6. Virgin America Remixes the Safety Video: Virgin America decided it was time to revisit its already irreverent and fan-favorite safety video to create a transformative, fun experience.

7. Pantene: The BriefConnect Pantene with its consumers through its greater brand purpose of helping women shine.

Best Use of Social Media for Consumer Electronics: A look at marketing campaigns that have integrated social platforms in a creative and meaningful way to successfully promote consumer electronics. Campaign objectives may include new product launches, offers and promotions and building a strong fan base.

1. The Most Retweeted Brand Tweet Ever: Nokia phones have been in a range of vibrant colours for some time. So when Apple abandoned their well-known colourless product line and launched their iPhone 5C in a range of vibrant colours, we thanked them.

2. Samsung Recharges Galaxy Phones with a Tweet at SXSW: At SXSW 2013, Samsung Mobile US reinvented how brands use Twitter by introducing #PowerOn—a first-ever program that allowed Samsung Galaxy owners to recharge their phones with a tweet.

3. GoPro: GoPro took a distinctly different approach, creating a series of always-on campaigns, each focused on different customer segment, to fuel a virtuous cycle of content capture, creation, & sharing. The company tapped into its customers to drive awareness of GoPro by entertaining a growing audience of potential customers with engaging, immersive and aspirational stories.

4. The Warner Sound at SXSW Captured by Nikon: For the second year in a row, Nikon partnered with Warner Music Group (WMG) as the title sponsor of their SXSW music showcase. Overall, the program generated 46 million media impressions and 166 million social media impressions.

Best Use of Social Media for Luxury Goods: The best use of social media in a marketing campaign by a luxury brand. Campaign objectives may include increasing awareness among consumers with contests and apps, promoting the launch of a new clothing or cosmetic line and creating compelling, shareable content.

1. Benefit Cosmetics: Their Instagram account visually celebrates what makes Benefit Cosmetics unique: a fun, lighthearted approach to beauty. Filled with beautiful product shots, LOL-worthy real-time content (like #SelfieOlympics & #StarbucksDrakeHands), how-to’s, stop-motion videos and bold, uplifting quotes, it’s become one of the top brand Instagram accounts in beauty & beyond.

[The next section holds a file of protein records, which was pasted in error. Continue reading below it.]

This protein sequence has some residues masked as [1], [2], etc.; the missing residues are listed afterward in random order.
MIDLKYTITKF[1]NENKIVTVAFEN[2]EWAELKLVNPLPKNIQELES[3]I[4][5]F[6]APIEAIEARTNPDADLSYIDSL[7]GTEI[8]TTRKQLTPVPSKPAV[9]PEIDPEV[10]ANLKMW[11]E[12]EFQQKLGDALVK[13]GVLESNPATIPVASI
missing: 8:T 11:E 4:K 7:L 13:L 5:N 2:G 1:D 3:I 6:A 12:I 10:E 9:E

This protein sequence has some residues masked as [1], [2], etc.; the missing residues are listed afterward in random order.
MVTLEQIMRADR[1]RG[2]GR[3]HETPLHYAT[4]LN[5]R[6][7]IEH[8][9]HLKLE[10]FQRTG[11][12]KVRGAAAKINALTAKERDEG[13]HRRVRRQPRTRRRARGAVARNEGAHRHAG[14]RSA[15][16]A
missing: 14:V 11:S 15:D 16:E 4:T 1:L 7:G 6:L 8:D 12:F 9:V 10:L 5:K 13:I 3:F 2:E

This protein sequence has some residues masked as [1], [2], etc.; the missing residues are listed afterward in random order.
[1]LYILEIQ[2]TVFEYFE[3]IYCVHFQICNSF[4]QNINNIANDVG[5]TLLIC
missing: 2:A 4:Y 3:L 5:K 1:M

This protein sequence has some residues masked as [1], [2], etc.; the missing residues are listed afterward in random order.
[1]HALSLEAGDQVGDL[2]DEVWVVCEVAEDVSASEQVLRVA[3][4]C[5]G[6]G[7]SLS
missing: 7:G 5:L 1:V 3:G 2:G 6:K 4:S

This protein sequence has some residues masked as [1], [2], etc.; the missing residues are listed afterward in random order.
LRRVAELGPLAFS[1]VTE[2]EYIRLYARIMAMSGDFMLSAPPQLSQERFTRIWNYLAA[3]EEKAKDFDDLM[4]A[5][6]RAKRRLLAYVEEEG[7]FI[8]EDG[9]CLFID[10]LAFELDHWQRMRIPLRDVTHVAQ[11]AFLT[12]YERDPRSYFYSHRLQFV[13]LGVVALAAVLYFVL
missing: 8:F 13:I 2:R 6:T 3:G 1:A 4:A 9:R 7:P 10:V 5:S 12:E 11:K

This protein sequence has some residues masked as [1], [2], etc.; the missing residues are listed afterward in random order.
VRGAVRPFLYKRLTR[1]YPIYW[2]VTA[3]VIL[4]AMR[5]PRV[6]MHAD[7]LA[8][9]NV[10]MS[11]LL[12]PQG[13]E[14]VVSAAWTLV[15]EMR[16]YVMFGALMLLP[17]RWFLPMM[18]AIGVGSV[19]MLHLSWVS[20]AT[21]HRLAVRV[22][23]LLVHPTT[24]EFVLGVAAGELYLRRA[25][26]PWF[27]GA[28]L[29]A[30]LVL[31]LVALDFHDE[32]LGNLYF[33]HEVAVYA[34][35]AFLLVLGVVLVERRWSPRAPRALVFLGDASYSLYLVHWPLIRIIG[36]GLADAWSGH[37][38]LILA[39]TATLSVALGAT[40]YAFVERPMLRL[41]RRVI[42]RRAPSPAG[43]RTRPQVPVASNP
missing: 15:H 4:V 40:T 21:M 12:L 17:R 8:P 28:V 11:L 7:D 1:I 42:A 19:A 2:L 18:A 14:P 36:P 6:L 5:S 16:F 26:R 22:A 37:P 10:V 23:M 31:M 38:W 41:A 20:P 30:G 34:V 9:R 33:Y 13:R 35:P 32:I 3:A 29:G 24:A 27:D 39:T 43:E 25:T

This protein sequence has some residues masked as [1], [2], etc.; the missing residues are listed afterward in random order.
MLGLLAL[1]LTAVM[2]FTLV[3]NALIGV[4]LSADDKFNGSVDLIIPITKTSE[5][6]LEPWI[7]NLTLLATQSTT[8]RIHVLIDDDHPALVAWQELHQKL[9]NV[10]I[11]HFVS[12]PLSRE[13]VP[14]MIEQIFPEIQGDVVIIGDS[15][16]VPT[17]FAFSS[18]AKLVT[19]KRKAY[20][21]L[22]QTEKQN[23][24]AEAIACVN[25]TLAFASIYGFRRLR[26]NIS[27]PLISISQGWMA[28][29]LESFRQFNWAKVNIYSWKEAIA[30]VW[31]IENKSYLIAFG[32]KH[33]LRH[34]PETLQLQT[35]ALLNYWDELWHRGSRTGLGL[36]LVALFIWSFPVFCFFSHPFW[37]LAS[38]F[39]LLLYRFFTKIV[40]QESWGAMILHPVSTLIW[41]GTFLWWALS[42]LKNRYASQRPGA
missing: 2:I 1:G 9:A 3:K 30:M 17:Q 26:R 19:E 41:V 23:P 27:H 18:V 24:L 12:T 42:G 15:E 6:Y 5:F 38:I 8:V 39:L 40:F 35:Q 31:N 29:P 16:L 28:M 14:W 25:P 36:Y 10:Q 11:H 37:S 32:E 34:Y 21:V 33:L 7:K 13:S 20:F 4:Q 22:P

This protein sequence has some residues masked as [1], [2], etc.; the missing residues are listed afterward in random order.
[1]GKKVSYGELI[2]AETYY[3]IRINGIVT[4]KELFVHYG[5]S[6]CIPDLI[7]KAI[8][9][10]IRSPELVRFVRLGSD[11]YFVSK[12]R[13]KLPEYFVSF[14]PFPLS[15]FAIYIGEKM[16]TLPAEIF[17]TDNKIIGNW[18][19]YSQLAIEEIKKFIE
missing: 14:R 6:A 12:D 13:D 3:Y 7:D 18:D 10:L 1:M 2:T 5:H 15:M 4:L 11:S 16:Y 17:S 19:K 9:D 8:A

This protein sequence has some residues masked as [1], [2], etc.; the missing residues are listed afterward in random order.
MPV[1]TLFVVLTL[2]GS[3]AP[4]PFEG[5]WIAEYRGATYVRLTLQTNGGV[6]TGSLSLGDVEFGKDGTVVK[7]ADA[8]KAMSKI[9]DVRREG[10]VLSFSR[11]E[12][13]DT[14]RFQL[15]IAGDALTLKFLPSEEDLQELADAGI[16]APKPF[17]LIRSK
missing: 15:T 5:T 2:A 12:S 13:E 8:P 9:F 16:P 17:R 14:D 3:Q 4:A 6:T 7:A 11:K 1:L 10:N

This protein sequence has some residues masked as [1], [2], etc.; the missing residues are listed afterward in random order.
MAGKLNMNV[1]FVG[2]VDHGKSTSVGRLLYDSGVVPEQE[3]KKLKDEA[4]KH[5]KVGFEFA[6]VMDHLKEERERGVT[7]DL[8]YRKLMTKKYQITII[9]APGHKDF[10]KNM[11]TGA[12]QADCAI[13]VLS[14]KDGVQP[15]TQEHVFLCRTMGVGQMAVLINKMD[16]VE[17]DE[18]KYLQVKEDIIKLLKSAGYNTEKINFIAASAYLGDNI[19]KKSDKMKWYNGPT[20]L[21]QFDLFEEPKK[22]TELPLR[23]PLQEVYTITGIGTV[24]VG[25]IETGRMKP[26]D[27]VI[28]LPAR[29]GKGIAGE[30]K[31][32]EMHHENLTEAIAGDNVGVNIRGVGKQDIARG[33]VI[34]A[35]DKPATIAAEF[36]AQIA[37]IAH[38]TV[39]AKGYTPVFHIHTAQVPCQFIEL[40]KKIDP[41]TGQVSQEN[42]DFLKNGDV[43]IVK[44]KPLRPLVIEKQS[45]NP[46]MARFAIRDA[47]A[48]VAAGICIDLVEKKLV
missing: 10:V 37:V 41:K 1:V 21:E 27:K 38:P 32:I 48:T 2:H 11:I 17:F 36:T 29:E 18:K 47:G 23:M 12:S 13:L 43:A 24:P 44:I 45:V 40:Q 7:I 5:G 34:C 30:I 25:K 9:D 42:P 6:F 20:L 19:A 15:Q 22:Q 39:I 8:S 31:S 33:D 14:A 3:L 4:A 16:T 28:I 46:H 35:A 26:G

2. Need For Tweed:  Gave the real Agent Mendez a new Harris Tweed jacket at an underground event in New York City. As a the story struck a chord in arts and fashion culture, they then used the story to launch a new destination for Harris Tweed culture on Tumblr called ‘Need For Tweed’. The site had grown to feature collaborations with Harris Tweed and other brands including Nike, Range Rover, Supreme and UrbanEars. has generated a new and growing following for Harris Tweed in American fashion culture –constantly promoting the brands authentic heritage amongst a new generation of fashion.

3. NET-A-PORTER.COM: The pages of NET-A-PORTER feature high fashion editorial, updated weekly with new content and product, which is viewed by over 2.5 million women each month.

Best Use of Social Media for Food & Beverage: The best use of social media in a marketing campaign by a food and beverage brand. Campaign objectives may include the launch of a new liquor line, the opening of a restaurant, the promotion of a sustainable food brand and more.

1. Hot Pockets’ “You Got What I Eat:”  With hot rhymes and the world’s hottest woman on our side, Threshold Interactive and Hot Pockets made a microwaveable sandwich sexy.

2. Naked Juice Power Garden:  enabled users to become their own gardeners by creating the first-ever social media powered-living vegetable garden

3. Beefy Crunch Burrito: The Beefy Crunch Burrito is Taco Bell’s most popular limited-time menu item. And people are totally obsessed with it. They’ve tirelessly blogged, tweeted, posted and even protested to get the burrito back on the menu. So when Taco Bell brought it back for a limited time, we didn’t want fans to thank us, we wanted them to thank the obsessed. We turned the spotlight on our passionate fans like never before. First, we sparked the obsession by becoming the first major brand to leverage Snapchat and created the world’s first limited-time announcement for this limited time product. Then, we turned to Twitter to ask fans how far they’d go to prove their obsession to grab a BCB before anyone else. Many responded. But two caught our eye. And we did something they never expected: we called their bluff. We used the resulting videos to amplify the obsession and spread the love for the BCB across the entire Internet.

4. Hostess: Prepare Your Cakeface: Three weeks before Twinkies and CupCakes hit shelves we asked consumers to stretch their mouths and contort their faces to get ready for the return of Twinkies and CupCakes. They would simply share a Vine (or Instagram) video with the #cakeface hashtag and our aggregator tool would then sort and display the consumer-generated social content on